Drama and excitement are welcome in the novels of Jon McGregor, but they are expected to know their place. His Booker-longlisted debut novel, If Nobody Speaks of Remarkable Things (2002), featured a catastrophic event befalling the residents of a street in the north of England, but only at the end of the book; for the most part it was a hymn to ordinary life, a catalogue of unexceptional happenings in the day leading up to the disaster. His masterly Reservoir 13 (2017), which won the Costa Novel Award, did the same thing the other way around: it began with a tragedy – the disappearance of a thirteen-year-old girl on a family holiday in a Derbyshire village – and then focused on how life carried on in the village in the years following, with the mystery of the girl’s whereabouts being sooner or later relegated to the back of the mind for most of the residents as their everyday worries, joys and preoccupations returned to their customary place at the top of their list of priorities.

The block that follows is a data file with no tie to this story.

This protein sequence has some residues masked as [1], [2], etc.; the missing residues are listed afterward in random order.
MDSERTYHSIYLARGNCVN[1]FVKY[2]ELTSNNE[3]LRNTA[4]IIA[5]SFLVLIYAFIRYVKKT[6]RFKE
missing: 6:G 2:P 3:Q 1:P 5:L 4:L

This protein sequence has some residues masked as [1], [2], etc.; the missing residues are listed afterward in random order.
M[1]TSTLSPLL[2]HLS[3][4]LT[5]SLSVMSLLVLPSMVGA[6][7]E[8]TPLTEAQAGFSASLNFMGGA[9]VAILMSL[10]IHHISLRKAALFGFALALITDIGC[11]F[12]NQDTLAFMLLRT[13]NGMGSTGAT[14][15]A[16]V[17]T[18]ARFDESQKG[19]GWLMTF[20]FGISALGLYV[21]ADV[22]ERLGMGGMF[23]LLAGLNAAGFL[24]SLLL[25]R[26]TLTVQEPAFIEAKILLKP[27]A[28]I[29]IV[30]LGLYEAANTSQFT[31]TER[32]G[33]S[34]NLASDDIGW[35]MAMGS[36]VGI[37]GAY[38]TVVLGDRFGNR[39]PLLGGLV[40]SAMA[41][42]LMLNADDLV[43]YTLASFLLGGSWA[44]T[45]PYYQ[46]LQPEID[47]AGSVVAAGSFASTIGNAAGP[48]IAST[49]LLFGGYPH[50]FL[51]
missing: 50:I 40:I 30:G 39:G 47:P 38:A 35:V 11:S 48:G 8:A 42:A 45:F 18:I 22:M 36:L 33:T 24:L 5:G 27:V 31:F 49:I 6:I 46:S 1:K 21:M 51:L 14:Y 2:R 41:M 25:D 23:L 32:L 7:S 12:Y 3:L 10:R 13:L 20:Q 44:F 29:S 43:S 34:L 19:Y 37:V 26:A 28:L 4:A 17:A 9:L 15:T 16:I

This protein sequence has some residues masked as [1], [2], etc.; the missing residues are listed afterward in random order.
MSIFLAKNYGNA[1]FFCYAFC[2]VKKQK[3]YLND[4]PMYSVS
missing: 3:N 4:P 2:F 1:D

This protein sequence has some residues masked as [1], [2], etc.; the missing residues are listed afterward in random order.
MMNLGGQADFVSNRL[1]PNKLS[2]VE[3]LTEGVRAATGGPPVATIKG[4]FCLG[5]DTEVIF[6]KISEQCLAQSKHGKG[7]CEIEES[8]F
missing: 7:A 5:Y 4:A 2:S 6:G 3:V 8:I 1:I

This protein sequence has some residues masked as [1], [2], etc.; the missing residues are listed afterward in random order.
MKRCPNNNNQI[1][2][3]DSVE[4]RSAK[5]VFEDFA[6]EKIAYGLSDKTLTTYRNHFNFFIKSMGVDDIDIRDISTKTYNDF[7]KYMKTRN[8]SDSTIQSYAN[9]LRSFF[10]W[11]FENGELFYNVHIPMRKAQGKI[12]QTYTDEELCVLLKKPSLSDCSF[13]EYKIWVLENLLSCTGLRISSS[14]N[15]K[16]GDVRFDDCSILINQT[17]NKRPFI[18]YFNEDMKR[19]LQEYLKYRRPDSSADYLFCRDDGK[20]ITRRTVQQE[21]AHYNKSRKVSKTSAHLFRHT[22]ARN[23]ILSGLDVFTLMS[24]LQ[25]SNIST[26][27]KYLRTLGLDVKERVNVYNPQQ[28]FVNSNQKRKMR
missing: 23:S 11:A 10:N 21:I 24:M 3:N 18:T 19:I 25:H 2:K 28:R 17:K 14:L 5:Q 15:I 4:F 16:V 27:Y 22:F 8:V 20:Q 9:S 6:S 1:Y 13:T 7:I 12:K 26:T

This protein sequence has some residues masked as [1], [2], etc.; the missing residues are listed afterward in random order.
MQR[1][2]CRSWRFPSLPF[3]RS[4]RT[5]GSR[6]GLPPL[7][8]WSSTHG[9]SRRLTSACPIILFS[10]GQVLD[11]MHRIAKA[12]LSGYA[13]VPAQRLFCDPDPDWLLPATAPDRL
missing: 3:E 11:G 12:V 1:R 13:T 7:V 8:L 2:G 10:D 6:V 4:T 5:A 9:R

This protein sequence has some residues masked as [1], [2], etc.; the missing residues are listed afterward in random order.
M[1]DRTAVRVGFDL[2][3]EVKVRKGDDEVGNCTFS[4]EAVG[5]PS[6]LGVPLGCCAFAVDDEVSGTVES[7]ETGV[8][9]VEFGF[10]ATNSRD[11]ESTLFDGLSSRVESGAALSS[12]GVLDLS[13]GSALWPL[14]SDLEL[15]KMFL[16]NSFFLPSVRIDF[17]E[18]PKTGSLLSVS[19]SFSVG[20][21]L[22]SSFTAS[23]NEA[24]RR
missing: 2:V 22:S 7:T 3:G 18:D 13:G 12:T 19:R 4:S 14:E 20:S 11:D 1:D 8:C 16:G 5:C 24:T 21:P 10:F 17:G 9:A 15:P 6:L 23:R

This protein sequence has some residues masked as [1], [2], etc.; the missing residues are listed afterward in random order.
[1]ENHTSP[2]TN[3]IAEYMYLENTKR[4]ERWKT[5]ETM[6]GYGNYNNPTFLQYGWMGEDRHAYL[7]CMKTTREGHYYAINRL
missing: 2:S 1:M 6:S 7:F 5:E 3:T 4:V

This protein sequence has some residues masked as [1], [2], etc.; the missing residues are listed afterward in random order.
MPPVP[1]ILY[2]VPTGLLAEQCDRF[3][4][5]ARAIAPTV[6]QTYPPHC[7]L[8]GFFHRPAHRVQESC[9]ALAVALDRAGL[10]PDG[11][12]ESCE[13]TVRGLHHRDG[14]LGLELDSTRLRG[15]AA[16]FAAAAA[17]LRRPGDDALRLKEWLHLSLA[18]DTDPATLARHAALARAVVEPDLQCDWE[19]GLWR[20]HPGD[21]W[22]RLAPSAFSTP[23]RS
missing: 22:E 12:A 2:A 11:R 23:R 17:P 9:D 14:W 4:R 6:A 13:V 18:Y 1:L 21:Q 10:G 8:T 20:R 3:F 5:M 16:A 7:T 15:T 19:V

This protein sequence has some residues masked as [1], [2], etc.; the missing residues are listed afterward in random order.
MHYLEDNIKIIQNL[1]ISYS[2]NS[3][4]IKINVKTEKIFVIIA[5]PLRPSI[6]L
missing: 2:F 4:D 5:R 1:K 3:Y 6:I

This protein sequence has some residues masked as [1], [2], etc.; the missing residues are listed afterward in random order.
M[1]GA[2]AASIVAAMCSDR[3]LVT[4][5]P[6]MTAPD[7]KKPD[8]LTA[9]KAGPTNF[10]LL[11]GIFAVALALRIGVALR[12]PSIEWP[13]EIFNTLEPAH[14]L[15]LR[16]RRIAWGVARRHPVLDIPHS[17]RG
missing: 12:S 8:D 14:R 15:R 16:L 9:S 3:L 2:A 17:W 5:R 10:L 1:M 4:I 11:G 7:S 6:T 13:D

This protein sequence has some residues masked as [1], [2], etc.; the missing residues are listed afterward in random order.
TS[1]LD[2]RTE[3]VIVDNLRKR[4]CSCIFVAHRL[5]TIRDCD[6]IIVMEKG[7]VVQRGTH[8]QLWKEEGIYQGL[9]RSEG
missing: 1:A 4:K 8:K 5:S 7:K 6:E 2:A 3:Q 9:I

Lean Fall Stand, McGregor’s fifth novel, initially appears to offer something a bit different, beginning with the most sustained passage of action writing in his oeuvre. It’s almost Boy’s Own territory: three scientists, the crew of a research station in the Antarctic, have broken safety protocols to venture away from